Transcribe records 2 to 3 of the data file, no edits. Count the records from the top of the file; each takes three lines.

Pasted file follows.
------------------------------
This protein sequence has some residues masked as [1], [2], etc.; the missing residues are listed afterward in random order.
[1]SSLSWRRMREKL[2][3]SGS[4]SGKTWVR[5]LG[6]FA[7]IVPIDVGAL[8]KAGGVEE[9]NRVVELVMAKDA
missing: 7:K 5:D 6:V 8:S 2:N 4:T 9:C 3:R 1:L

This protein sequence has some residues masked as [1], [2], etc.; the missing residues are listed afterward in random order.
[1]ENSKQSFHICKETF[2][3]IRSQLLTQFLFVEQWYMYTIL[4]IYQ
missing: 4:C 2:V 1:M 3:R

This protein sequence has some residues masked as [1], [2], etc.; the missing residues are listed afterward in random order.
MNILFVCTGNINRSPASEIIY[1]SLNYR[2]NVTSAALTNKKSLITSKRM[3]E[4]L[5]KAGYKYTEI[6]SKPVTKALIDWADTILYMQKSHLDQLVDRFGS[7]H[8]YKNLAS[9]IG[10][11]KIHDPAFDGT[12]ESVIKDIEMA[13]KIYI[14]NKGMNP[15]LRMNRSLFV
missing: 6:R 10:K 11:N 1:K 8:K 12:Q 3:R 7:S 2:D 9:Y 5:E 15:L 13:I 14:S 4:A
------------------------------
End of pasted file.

This protein sequence has some residues masked as [1], [2], etc.; the missing residues are listed afterward in random order.
[1]ENSKQSFHICKETF[2][3]IRSQLLTQFLFVEQWYMYTIL[4]IYQ
missing: 4:C 2:V 1:M 3:R

This protein sequence has some residues masked as [1], [2], etc.; the missing residues are listed afterward in random order.
MNILFVCTGNINRSPASEIIY[1]SLNYR[2]NVTSAALTNKKSLITSKRM[3]E[4]L[5]KAGYKYTEI[6]SKPVTKALIDWADTILYMQKSHLDQLVDRFGS[7]H[8]YKNLAS[9]IG[10][11]KIHDPAFDGT[12]ESVIKDIEMA[13]KIYI[14]NKGMNP[15]LRMNRSLFV
missing: 6:R 10:K 11:N 1:K 8:K 12:Q 3:R 7:S 2:D 9:Y 5:E 15:L 13:I 14:S 4:A